Most years we have one or two bonfires. We drink gallons of hot tea and hot chocolate when the weather cools. We drink coffee with all the flavored creamers that are available now. We make leaf and acorn shaped cookies and begin filling the freezers with hearty casseroles and soups. I pull out our fall table cloths and placemats and we enjoy a little more formal table setting. For our Thanksgiving meal, we will use our "fancy" dishes. These are not my treasured China dishes that my granny gave me when I was seven years old, but some white dishes with golden trim that were purchased from a dollar store. They look fancy and nice, but I will not worry about them being broken. After Thanksgiving we will use them for most of our evening meals until after we put away our Christmas decorations. Most Thanksgiving Days are spent here at our home with Jeff's parents and my mom joining us. We don't watch the parade or any football, but eat and enjoy some outdoor time and fellowship. Last year we even took the pictures found in my sidebar and tomorrow we plan on taking more. Maybe I can switch the pictures out and you can see how my children have grown this past year!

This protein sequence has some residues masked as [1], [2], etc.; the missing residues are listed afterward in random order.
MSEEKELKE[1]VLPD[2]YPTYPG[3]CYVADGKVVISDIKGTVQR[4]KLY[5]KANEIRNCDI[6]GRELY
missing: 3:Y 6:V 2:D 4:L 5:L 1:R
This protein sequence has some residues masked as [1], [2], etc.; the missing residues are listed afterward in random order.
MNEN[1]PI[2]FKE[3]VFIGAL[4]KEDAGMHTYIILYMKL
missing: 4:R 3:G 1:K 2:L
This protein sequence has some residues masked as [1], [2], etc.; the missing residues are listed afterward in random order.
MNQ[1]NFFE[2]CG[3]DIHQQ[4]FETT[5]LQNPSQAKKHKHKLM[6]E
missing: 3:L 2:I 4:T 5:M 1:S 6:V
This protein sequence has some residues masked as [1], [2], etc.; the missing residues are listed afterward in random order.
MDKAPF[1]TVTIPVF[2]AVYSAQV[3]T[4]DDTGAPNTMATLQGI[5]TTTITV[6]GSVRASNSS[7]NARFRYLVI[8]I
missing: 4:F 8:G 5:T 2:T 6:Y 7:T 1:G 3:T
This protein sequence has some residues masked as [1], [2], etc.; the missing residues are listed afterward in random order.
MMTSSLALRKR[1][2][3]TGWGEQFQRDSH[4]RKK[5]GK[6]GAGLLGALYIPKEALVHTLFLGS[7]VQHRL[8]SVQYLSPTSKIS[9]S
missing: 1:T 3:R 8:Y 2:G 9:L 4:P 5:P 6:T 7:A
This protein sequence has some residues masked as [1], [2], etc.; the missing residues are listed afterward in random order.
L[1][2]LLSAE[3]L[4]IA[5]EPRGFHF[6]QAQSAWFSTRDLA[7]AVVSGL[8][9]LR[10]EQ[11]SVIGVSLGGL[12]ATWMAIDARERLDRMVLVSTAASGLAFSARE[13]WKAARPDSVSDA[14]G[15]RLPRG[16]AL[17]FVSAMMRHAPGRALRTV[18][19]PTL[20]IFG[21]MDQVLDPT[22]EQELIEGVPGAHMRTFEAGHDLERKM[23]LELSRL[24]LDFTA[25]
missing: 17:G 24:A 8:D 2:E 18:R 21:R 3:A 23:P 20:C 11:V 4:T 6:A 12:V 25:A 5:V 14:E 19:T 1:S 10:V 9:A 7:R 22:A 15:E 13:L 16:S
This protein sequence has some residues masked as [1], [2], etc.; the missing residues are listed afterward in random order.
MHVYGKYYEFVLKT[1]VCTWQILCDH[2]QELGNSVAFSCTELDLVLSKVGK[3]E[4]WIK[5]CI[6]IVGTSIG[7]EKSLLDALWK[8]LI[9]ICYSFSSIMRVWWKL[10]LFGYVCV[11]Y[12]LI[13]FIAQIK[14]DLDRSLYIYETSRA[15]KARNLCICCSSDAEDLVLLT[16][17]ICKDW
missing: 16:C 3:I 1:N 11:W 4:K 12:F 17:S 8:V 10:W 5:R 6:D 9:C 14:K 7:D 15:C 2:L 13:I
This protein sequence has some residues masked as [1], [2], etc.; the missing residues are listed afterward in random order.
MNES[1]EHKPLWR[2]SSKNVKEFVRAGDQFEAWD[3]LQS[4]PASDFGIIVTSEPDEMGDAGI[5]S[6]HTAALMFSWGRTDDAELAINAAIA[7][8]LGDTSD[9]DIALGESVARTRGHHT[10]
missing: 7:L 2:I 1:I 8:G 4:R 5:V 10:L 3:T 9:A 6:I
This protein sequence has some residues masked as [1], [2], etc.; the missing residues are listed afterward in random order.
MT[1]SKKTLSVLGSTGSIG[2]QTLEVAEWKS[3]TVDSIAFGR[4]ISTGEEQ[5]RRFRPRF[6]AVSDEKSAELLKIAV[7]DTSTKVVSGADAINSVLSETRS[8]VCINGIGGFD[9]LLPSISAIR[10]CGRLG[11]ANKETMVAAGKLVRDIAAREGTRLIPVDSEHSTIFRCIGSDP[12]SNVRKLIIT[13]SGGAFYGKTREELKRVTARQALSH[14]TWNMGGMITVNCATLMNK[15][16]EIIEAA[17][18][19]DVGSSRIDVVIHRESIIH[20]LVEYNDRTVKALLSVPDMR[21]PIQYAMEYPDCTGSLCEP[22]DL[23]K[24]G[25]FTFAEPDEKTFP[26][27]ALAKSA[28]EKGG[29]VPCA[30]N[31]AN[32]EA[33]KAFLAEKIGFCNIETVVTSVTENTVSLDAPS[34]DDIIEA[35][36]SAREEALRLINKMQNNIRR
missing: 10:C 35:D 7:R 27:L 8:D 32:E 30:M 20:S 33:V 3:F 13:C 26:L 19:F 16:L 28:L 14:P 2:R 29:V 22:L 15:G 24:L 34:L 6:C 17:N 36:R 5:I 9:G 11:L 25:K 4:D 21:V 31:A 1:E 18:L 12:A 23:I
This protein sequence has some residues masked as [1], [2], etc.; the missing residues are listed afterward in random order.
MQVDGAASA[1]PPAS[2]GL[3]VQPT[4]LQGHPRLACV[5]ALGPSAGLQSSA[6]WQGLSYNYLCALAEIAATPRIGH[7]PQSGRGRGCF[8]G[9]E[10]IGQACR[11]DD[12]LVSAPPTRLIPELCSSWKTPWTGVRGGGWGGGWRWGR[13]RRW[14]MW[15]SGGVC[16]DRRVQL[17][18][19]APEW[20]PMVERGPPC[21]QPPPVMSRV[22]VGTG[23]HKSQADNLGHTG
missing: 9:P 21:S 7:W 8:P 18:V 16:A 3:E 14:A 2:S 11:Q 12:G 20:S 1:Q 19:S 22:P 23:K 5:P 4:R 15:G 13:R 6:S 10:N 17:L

The day after Thanksgiving may find the girls and I doing a little shopping, but we will definitely begin to transition our decorations from Thanksgiving to Christmas on Friday with the hanging of the Christmas ornaments on the tree coming Sunday afternoon after church.